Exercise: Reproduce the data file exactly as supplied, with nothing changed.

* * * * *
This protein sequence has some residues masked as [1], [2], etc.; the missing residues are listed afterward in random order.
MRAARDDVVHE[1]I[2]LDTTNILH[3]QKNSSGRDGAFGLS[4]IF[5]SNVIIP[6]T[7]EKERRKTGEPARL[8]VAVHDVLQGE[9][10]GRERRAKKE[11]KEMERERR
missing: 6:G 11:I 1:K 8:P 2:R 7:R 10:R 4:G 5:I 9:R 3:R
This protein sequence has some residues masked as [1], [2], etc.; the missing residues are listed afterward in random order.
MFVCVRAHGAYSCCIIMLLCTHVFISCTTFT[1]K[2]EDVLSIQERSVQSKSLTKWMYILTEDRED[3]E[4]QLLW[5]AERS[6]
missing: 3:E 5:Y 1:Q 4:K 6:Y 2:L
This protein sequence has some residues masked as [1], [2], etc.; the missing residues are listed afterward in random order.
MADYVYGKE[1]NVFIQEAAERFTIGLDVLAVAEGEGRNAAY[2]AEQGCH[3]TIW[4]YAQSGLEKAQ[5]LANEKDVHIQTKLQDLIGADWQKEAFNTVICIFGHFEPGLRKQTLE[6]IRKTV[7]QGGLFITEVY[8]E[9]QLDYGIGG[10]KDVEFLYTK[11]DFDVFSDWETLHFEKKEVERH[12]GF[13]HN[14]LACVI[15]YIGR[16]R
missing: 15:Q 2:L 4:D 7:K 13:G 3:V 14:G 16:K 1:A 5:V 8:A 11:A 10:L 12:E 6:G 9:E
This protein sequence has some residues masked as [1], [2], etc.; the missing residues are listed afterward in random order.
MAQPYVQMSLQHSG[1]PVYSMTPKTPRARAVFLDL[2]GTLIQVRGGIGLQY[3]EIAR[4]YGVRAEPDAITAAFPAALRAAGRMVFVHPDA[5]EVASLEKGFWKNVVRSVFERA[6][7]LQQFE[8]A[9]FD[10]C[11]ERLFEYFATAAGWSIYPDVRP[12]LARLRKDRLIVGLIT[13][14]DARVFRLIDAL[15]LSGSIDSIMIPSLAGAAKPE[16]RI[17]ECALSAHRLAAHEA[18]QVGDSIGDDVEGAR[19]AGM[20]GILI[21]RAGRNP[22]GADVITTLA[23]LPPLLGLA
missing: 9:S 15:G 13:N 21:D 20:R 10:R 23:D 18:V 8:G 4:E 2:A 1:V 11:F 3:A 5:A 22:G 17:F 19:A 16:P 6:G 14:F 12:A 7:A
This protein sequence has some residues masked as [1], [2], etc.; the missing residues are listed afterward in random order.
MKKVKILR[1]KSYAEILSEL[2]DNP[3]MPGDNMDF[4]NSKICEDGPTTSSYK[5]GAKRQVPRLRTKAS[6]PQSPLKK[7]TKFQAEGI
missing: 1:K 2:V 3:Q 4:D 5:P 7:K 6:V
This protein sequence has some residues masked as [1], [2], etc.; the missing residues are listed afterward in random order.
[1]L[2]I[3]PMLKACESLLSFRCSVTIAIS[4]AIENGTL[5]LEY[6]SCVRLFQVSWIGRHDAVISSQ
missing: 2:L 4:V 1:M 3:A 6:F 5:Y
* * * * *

This protein sequence has some residues masked as [1], [2], etc.; the missing residues are listed afterward in random order.
MRAARDDVVHE[1]I[2]LDTTNILH[3]QKNSSGRDGAFGLS[4]IF[5]SNVIIP[6]T[7]EKERRKTGEPARL[8]VAVHDVLQGE[9][10]GRERRAKKE[11]KEMERERR
missing: 6:G 11:I 1:K 8:P 2:R 7:R 10:R 4:G 5:I 9:R 3:R
This protein sequence has some residues masked as [1], [2], etc.; the missing residues are listed afterward in random order.
MFVCVRAHGAYSCCIIMLLCTHVFISCTTFT[1]K[2]EDVLSIQERSVQSKSLTKWMYILTEDRED[3]E[4]QLLW[5]AERS[6]
missing: 3:E 5:Y 1:Q 4:K 6:Y 2:L
This protein sequence has some residues masked as [1], [2], etc.; the missing residues are listed afterward in random order.
MADYVYGKE[1]NVFIQEAAERFTIGLDVLAVAEGEGRNAAY[2]AEQGCH[3]TIW[4]YAQSGLEKAQ[5]LANEKDVHIQTKLQDLIGADWQKEAFNTVICIFGHFEPGLRKQTLE[6]IRKTV[7]QGGLFITEVY[8]E[9]QLDYGIGG[10]KDVEFLYTK[11]DFDVFSDWETLHFEKKEVERH[12]GF[13]HN[14]LACVI[15]YIGR[16]R
missing: 15:Q 2:L 4:D 7:K 13:G 3:V 14:G 16:K 1:A 5:V 8:A 11:A 10:L 12:E 6:G 9:E
This protein sequence has some residues masked as [1], [2], etc.; the missing residues are listed afterward in random order.
MAQPYVQMSLQHSG[1]PVYSMTPKTPRARAVFLDL[2]GTLIQVRGGIGLQY[3]EIAR[4]YGVRAEPDAITAAFPAALRAAGRMVFVHPDA[5]EVASLEKGFWKNVVRSVFERA[6][7]LQQFE[8]A[9]FD[10]C[11]ERLFEYFATAAGWSIYPDVRP[12]LARLRKDRLIVGLIT[13][14]DARVFRLIDAL[15]LSGSIDSIMIPSLAGAAKPE[16]RI[17]ECALSAHRLAAHEA[18]QVGDSIGDDVEGAR[19]AGM[20]GILI[21]RAGRNP[22]GADVITTLA[23]LPPLLGLA
missing: 9:S 15:G 13:N 21:D 20:R 10:R 23:D 18:V 8:G 4:E 2:A 1:V 11:F 3:A 5:A 22:G 17:F 19:A 16:P 6:G 14:F 12:A 7:A
This protein sequence has some residues masked as [1], [2], etc.; the missing residues are listed afterward in random order.
MKKVKILR[1]KSYAEILSEL[2]DNP[3]MPGDNMDF[4]NSKICEDGPTTSSYK[5]GAKRQVPRLRTKAS[6]PQSPLKK[7]TKFQAEGI
missing: 1:K 2:V 3:Q 4:D 5:P 7:K 6:V
This protein sequence has some residues masked as [1], [2], etc.; the missing residues are listed afterward in random order.
[1]L[2]I[3]PMLKACESLLSFRCSVTIAIS[4]AIENGTL[5]LEY[6]SCVRLFQVSWIGRHDAVISSQ
missing: 2:L 4:V 1:M 3:A 6:F 5:Y